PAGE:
This wonderful Black Print 360 Columbia pressing impressed us, earning outstanding Double Plus (A++) grades or better on both sides and playing about as quietly as any stereo original we’ve found
Columbia records produced by Teo Macero in the early ’60s have consistently open, natural sound – this one from 1964 is no exception
The piano has real weight, the bass definition is wonderful, Rouse’s sax is full-bodied, and the overall sound is Columbia to a “T”: warm, sweet, and rich
The Thelonious Monk Quartet of 1964 is well featured on this excellent set… Easily recommended to Monk fans, this set is just further proof that he never made an unworthy recording.”
*The last track on this side gets a little crackly and plays Mint Minus Minus to EX++.
We’re big Monk fans here at Better Records and we wish we could get more records like this up on the site. Unfortunately, clean, vintage pressings of Monk’s music have become increasingly difficult to find, and even when you can track them down, they rarely play as quietly as this one, and of course, this being a Hot Stamper, they rarely sound as good as this one.(more…)
Since when did Concord learn to make a record that sounds as good as this one, with inspired, energetic performances from this solid group of veterans of the jazz wars no less.
Where is the typical Concord sub-gen, opaque, closed-in, compressed and lifeless sound we’ve been hearing all our lives? This is one jazz label that has done almost nothing of any real interest from the very start, and yet somehow they not only managed to get Gene Harris and his band of All Stars to play with tremendous enthusiasm and skill, they actually managed to capture, with considerable fidelity I might add, the prodigious big band energy they produced onto a reel of analog tape. I wouldn’t have believed it if I hadn’t heard it with my own two ears.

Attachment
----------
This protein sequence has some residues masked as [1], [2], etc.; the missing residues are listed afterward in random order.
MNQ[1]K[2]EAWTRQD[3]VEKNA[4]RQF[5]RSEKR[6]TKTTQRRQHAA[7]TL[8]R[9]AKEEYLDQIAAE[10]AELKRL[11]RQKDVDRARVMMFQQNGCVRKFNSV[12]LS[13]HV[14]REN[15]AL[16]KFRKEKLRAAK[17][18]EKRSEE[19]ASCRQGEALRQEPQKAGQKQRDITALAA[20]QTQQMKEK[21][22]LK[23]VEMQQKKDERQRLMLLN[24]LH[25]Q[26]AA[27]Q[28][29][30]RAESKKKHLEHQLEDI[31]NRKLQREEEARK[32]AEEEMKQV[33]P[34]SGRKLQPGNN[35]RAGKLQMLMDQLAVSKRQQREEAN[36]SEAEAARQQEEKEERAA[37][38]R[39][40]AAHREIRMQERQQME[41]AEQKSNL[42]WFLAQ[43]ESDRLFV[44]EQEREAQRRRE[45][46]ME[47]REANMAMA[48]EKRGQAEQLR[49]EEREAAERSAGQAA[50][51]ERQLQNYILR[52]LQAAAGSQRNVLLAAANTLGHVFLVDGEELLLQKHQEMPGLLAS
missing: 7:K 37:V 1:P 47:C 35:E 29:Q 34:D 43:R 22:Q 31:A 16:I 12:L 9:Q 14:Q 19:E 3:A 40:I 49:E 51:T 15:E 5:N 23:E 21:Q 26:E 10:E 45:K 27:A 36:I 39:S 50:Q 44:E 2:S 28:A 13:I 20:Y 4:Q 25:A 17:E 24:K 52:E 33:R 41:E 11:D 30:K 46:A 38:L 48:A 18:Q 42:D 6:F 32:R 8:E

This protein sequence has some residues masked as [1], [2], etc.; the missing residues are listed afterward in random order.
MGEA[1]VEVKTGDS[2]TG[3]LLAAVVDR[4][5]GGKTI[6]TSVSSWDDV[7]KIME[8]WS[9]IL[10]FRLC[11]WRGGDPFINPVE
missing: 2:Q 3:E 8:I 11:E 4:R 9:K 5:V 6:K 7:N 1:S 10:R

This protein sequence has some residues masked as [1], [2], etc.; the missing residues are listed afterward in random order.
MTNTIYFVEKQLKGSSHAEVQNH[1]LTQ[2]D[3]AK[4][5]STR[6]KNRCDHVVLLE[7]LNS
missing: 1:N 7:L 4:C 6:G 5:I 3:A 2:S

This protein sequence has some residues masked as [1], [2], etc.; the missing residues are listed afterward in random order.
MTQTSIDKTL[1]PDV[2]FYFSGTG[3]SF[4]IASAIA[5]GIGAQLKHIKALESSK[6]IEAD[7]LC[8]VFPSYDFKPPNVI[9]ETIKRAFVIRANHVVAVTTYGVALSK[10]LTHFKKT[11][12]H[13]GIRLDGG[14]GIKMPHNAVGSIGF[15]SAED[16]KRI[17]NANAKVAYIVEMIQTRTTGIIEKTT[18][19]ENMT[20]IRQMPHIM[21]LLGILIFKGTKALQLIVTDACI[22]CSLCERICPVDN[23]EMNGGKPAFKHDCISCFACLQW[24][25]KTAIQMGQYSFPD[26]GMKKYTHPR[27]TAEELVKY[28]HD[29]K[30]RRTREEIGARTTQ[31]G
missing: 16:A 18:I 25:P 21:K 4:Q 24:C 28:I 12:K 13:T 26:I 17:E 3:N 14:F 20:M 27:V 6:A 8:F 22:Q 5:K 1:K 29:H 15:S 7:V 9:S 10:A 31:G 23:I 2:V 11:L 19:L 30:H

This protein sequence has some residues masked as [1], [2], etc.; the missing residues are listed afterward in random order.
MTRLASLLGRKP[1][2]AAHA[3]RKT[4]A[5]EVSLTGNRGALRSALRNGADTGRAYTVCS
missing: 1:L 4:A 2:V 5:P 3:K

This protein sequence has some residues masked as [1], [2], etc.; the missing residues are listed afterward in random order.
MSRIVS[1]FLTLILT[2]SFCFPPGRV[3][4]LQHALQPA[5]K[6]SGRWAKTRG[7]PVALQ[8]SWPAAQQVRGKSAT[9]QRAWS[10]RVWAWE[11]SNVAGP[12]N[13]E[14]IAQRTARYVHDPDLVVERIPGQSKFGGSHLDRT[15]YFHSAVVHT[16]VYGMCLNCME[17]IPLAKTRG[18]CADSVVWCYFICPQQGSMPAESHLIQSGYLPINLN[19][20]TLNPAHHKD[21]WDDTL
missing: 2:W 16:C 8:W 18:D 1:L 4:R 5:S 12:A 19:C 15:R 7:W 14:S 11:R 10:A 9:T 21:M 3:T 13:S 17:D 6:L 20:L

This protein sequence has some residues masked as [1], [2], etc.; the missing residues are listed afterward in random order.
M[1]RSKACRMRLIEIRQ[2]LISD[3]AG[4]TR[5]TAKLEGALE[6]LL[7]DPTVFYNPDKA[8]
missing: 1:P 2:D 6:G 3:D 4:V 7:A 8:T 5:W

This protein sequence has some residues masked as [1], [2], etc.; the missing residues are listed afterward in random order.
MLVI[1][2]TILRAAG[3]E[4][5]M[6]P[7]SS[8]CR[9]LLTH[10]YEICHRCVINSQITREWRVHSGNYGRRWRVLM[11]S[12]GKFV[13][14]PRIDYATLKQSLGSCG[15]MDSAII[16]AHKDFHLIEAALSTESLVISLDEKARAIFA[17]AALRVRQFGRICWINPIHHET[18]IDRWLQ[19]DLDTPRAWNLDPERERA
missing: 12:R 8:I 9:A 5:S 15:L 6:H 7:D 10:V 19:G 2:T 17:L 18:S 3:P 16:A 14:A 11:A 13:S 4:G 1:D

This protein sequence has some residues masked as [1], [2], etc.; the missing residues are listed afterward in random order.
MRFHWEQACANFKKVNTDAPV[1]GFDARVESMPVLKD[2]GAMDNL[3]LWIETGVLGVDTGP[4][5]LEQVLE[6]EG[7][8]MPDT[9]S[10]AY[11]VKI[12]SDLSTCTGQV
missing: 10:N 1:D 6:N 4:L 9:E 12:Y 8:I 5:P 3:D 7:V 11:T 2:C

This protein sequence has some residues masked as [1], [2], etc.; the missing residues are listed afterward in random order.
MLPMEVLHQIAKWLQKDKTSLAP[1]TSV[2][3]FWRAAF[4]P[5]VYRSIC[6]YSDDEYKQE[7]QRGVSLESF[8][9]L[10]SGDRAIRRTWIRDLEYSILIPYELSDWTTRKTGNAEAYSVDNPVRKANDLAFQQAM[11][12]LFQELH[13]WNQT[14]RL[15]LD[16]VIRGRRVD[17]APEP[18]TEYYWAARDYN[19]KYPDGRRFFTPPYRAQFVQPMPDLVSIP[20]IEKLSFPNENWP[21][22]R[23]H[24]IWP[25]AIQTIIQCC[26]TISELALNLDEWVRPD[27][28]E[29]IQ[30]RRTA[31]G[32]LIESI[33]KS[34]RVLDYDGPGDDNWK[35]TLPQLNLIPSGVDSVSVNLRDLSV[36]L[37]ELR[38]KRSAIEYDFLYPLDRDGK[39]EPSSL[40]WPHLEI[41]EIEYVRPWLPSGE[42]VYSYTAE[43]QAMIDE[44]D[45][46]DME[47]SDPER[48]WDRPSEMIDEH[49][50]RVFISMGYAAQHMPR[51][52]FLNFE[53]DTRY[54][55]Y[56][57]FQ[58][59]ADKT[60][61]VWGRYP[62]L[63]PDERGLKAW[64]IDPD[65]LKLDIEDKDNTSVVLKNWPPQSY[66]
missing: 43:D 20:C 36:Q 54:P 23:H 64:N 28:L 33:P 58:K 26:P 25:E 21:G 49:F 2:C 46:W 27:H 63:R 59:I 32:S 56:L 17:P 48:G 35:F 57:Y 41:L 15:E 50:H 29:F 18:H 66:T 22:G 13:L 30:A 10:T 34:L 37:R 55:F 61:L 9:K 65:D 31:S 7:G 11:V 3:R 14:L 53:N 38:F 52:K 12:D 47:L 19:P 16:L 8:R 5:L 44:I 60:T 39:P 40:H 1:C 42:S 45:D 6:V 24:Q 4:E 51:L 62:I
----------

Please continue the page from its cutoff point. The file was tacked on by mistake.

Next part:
Not only is the sound EXCELLENT, but the big band really swings. They pull out all the stops. Gene Harris, one of my favorite pianists, leads an all star crew on a series of tracks performed in the spirit of Count Basie. Not a slavish recreation, but an inspired performance in his style. This has to be one of the best sounding Concord records I’ve ever heard. Without a doubt one of the real sleepers from that label.(more…)
This jazzy, innovative interpretation of three of Bach’s most famous works boasts Shootout Winning Triple Plus (A+++) sound throughout – exceptionally quiet vinyl too
Baroque genius meets jazz pioneer in this unique confluence of musical conventions
Full-bodied and warm, exactly the way you want your vintage analog to sound – the piano is surprisingly real here, solid and dynamic
Born from his love of classical works and improvisation, Loussier “loved to play the music, but add my own notes, expanding the harmonies and playing around with that music,” and the results should be interesting to fans of jazz and classical music alike
Hampton’s superb 1960 release makes its Hot Stamper debut with STUNNING Triple Plus (A+++) sound on both of these original stereo sides
Three-dimensional space and ambience, Tubey Magic by the boatload – this All Tube recording shows just how good Columbia’s engineers were back then
Comprising mostly standards (Skylark, What’s New, Speak Low) performed in a mellow mood, Hampton, his bandmates, and the engineers provide an immersive, enchanting listening experience of very high quality
“Although a number of prominent musicians are present, the focus is almost exclusively on the leader in each of the ten brief arrangements… While this record may be a bit low-key, it is still very enjoyable.”
This vintage Columbia Six Eye Stereo pressing has the kind of Tubey Magical Midrange that modern records rarely even BEGIN to reproduce. Folks, that sound is gone and it sure isn’t showing signs of coming back. If you love hearing INTO a recording, actually being able to “see” the performers, and feeling as if you are sitting in the studio with the band, this is the record for you. It’s what vintage all analog recordings are known for — this sound.(more…)